A major concern among pet owners whose pets go into surgery is ensuring they are kept safe during the procedure, especially when it comes to the potential risks associated with anesthesia. Even the most minor surgery can seem like a frightening experience if you don’t have a full understanding of what’s going to happen once your pet is on the operating table. It’s important to be aware of your vet’s surgical monitoring protocols so you can ensure that your pet is safe before, during, and after surgical procedures that require anesthesia. For more information about pet surgery and the advanced surgical monitoring services at Animal Medical Center, call today at (814) 443-6979.

Understanding the Importance of Careful Surgical Monitoring

Pet surgery and the administration and monitoring of anesthesia for surgical procedures requires a significant amount of knowledge and skill. And, the safety of your pet in surgery depends a great deal on your vet’s awareness and thorough understanding of the principles of anesthetic monitoring. Many pet owners worry that their pet will react poorly to being put under anesthesia, but the truth is that only about one in 100,000 animals have a reaction to anesthesia. In fact, your pet faces a greater risk of injury due to riding in the car to and from the vet’s office than he does going under anesthesia during surgery. And, many surgical procedures cannot be performed without anesthesia.

That being said, careful surgical monitoring is critical to keeping your pet safe during surgery, especially when anesthesia is administered. It is the sole responsibility of the anesthetist in the operating room to closely monitor your pet’s condition before, during and after the surgical procedure to ensure that his or her vitals remain consistent. The following vitals will be measured regularly throughout to avoid any surgical complications until your pet is no longer under the influence of the anesthesia:

  • Blood pressure
  • Body temperature
  • Respiration, airways and pulse rates
  • Blood oxygen and carbon dioxide levels
  • ECG or EKG

In addition to monitoring bodily functions and rates, the veterinarian and anesthetist will also monitor equipment functions, such as anesthetic level, vaporizer and oxygen flowmeter settings, and the pressure relief (pop-off) valve.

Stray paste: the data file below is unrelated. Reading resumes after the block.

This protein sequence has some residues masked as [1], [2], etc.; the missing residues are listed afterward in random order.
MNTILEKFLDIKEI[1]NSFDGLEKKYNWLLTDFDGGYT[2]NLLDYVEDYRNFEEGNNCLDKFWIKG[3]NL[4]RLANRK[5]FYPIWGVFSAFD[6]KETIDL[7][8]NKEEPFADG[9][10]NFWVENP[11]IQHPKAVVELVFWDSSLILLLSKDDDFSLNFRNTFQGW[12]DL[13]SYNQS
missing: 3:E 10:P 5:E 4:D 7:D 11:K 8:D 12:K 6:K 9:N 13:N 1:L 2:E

Pet Surgery at Animal Medical Center

Animal Medical Center routinely performs elective surgeries, like feline declawing and spay and neuter procedures, as well as more complex operations, like bladder surgery and exploratory surgery. Any surgical procedure your pet undergoes at Animal Medical Center will include a unique anesthesia protocol tailored to your pets needs. We understand that every pet is different, and we have certain pet surgery protocols and practices in place to accommodate these differences. AMC also has in-house pulse oximetry, electrocardiogram and blood pressure equipment which allow your vet to closely monitor your pet’s condition during surgery.

Call Animal Medical Center Today

Many pet owners are fearful of surgical procedures that involve their pet being anesthetized. And, while this is a legitimate concern for some surgeries, any potential risks of anesthesia can be minimized with proper planning before surgery, careful monitoring during the procedure, and competent aftercare and follow-up. Our skilled veterinarians at Animal Medical Center are dedicated to providing professional veterinary care for pets of all kinds. To achieve that goal, they will do everything in their power to keep your pet safe during surgery. For more information about pet surgery at AMC, call (814) 443-6979 to speak to an experienced vet about our surgical monitoring services.